The paper, which described a simple test of whether cancer cells grow more slowly in a test tube when treated with increasing concentrations of a molecule, had "fatal flaws" and used fabricated authors and universities with African affiliated names, [John] Bohannon revealed in Science magazine.The Guardian story is based on a paper by John Bohannon, a correspondent for Science.
He wrote: "Any reviewer with more than a high-school knowledge of chemistry and the ability to understand a basic data plot should have spotted the paper's shortcomings immediately. Its experiments are so hopelessly flawed that the results are meaningless."
Bohannon, who wrote the paper, submitted around 10 articles per week to open access journals that use the 'gold' open access route, which requires the author to pay a fee if the paper is published.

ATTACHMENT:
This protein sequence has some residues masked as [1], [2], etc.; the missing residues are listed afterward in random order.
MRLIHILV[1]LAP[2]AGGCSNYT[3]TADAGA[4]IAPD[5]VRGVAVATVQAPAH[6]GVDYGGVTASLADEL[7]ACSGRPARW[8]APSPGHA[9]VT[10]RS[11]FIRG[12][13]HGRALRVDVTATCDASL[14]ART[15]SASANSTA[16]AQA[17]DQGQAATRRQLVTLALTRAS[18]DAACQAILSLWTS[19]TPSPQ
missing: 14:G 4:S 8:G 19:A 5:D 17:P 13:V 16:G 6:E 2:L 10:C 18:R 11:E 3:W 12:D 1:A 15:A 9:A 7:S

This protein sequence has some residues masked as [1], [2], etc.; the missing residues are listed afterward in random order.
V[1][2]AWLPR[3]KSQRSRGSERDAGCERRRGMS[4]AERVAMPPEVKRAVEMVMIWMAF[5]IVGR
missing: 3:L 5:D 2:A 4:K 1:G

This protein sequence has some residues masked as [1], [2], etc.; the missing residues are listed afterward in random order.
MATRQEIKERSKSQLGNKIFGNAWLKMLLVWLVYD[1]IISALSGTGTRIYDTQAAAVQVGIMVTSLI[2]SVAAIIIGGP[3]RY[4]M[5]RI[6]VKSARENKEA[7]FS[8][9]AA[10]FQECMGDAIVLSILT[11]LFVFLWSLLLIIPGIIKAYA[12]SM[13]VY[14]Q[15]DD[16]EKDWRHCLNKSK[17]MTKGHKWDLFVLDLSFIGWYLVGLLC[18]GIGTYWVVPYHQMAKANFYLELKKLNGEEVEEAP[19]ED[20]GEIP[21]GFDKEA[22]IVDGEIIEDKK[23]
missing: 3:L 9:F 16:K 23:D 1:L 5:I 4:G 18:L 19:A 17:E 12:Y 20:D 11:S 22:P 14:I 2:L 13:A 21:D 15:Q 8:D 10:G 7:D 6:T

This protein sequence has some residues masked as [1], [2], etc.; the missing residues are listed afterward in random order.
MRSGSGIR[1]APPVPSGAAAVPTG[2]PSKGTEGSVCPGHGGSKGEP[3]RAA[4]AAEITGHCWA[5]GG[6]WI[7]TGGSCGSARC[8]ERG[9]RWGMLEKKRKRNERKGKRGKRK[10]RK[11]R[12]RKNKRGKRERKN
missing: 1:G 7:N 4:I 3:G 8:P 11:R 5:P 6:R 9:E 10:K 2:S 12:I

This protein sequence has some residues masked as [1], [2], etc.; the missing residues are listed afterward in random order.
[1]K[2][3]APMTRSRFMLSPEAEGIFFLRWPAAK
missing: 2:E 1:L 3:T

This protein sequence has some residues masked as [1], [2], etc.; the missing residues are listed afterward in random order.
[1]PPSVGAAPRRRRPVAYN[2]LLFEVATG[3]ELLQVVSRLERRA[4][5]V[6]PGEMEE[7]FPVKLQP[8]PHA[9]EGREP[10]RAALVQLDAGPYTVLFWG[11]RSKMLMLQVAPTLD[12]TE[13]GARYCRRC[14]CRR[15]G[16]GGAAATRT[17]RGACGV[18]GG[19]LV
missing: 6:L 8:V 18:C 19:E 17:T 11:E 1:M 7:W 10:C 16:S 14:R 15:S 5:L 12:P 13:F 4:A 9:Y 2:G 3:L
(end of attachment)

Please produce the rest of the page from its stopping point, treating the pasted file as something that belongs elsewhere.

The "wonder drug paper" as he calls it, was accepted by 157 of the journals and rejected by 98. Of the 255 versions that went through the entire editing process to either acceptance or rejection, 60% did not undergo peer review. Of the 106 journals that did conduct peer review, 70% accepted the paper.
Of course, Science is to open access journals what the (late great) Encyclopedia Britannica is to Wikipedia: it’s not exactly a neutral party in the conflict between open access and proprietary publication business models. (And since Science published one of the 50+ fraudulent articles by social psychologist Diederik Stapel, it can hardly be considered above reproach on such matters.)
Still, the ease by which Bohannon generated 150+ future retractions suggests that we academics will be accessing even more low quality information via Google Scholar — even without the massive scale of a Gottinger or his recent successors.